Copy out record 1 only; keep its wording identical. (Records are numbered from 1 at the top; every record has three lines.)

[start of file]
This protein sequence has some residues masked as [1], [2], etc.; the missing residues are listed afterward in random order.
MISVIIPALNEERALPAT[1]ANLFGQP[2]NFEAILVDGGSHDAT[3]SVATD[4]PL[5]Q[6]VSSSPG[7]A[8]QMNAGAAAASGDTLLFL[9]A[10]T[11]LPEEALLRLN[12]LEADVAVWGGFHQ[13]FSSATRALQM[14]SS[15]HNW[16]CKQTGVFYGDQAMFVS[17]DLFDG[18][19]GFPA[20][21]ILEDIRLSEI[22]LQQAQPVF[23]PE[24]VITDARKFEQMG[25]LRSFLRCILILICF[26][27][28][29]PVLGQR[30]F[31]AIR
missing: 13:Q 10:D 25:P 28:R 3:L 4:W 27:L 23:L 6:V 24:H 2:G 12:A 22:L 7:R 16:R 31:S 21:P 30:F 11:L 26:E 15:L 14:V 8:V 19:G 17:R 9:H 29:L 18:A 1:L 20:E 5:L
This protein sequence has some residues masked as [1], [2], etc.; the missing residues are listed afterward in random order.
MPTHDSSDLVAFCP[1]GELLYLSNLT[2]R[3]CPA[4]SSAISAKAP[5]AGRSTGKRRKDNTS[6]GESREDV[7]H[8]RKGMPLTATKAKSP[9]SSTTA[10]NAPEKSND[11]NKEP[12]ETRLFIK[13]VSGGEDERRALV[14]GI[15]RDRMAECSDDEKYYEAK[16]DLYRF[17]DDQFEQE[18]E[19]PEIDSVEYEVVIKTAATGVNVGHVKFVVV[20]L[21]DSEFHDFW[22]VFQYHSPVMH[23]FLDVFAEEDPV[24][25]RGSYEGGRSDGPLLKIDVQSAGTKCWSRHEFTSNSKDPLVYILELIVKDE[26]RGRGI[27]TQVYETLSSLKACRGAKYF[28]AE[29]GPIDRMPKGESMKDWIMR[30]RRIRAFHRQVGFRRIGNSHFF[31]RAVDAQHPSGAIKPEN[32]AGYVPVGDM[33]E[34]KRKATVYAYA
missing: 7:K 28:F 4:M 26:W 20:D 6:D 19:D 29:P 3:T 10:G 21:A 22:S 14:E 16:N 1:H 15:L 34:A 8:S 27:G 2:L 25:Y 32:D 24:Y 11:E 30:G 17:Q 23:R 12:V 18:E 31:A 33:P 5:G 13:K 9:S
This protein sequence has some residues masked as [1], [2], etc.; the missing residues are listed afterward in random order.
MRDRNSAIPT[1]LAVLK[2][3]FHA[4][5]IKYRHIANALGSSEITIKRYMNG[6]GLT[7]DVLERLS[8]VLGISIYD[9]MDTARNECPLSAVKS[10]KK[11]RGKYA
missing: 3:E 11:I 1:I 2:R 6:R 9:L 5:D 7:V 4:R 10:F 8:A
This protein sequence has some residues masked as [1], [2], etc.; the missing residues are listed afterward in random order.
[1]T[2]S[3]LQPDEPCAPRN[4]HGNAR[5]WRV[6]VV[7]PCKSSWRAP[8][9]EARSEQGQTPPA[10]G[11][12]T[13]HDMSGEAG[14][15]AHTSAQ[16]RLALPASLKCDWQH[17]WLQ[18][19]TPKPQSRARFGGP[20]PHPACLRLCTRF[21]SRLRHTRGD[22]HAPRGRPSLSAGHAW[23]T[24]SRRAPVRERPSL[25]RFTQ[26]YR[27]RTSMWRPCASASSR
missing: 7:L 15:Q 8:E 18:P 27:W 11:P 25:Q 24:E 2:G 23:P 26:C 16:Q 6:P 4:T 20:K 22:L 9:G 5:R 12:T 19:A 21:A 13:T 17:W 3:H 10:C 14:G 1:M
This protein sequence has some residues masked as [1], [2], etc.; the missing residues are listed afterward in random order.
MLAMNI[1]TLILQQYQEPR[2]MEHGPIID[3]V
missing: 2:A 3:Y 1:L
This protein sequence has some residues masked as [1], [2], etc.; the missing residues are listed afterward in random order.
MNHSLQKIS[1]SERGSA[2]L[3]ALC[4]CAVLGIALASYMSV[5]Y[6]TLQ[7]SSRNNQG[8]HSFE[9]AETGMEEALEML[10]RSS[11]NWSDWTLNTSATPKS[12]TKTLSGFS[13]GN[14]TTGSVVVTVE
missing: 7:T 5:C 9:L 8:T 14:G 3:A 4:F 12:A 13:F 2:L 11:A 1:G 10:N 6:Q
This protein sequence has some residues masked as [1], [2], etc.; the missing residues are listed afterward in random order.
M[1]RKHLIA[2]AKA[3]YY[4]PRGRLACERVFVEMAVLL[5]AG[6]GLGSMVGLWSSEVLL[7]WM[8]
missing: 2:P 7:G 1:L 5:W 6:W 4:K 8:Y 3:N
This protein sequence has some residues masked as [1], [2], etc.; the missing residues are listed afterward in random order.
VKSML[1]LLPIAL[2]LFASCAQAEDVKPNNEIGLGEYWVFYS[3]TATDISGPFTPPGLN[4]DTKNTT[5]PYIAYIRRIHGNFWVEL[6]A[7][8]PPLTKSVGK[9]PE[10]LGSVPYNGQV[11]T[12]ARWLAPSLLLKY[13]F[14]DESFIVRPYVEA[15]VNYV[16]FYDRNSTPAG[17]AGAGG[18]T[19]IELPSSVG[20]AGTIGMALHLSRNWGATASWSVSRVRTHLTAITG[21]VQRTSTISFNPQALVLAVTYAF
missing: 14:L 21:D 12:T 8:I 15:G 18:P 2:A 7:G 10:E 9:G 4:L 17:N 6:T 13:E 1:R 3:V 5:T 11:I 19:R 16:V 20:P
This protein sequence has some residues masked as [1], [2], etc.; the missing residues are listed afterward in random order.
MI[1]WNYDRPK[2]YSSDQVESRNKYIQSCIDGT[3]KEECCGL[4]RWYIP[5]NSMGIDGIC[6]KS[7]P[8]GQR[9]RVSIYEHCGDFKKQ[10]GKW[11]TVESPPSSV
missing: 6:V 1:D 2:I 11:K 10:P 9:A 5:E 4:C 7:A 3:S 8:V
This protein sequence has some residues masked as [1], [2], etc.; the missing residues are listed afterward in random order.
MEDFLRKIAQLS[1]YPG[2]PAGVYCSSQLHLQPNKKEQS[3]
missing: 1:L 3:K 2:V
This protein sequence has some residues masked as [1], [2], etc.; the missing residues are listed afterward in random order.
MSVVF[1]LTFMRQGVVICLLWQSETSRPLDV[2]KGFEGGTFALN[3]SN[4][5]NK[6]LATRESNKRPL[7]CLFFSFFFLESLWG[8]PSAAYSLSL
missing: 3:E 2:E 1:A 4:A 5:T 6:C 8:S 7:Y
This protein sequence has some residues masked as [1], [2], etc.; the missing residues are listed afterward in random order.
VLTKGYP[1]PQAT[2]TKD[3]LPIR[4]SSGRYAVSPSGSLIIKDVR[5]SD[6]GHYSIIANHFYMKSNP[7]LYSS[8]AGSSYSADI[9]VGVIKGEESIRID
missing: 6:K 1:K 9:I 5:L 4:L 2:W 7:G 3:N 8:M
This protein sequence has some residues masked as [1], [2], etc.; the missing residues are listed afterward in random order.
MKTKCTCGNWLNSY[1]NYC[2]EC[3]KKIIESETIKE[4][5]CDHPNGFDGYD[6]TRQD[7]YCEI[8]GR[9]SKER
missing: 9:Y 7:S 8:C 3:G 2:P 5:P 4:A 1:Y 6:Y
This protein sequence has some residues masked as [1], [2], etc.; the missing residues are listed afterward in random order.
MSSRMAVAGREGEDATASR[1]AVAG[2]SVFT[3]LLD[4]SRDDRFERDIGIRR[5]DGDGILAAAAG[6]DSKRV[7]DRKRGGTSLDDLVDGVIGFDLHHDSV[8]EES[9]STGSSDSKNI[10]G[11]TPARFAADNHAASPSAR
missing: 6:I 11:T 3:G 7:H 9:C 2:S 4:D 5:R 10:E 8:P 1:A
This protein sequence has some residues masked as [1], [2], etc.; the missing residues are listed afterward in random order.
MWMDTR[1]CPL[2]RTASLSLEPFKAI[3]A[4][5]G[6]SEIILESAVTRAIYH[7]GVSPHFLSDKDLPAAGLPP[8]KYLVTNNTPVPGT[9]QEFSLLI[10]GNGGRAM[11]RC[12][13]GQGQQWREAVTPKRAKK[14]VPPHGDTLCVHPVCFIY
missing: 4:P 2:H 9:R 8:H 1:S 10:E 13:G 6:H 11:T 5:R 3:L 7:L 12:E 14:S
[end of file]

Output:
This protein sequence has some residues masked as [1], [2], etc.; the missing residues are listed afterward in random order.
MISVIIPALNEERALPAT[1]ANLFGQP[2]NFEAILVDGGSHDAT[3]SVATD[4]PL[5]Q[6]VSSSPG[7]A[8]QMNAGAAAASGDTLLFL[9]A[10]T[11]LPEEALLRLN[12]LEADVAVWGGFHQ[13]FSSATRALQM[14]SS[15]HNW[16]CKQTGVFYGDQAMFVS[17]DLFDG[18][19]GFPA[20][21]ILEDIRLSEI[22]LQQAQPVF[23]PE[24]VITDARKFEQMG[25]LRSFLRCILILICF[26][27][28][29]PVLGQR[30]F[31]AIR
missing: 13:Q 10:D 25:P 28:R 3:L 4:W 27:L 23:L 6:V 24:H 2:G 12:A 22:L 7:R 16:R 31:S 21:P 30:F 11:L 26:E 15:L 14:V 8:V 19:G 17:R 9:H 29:L 18:A 1:L 20:E 5:L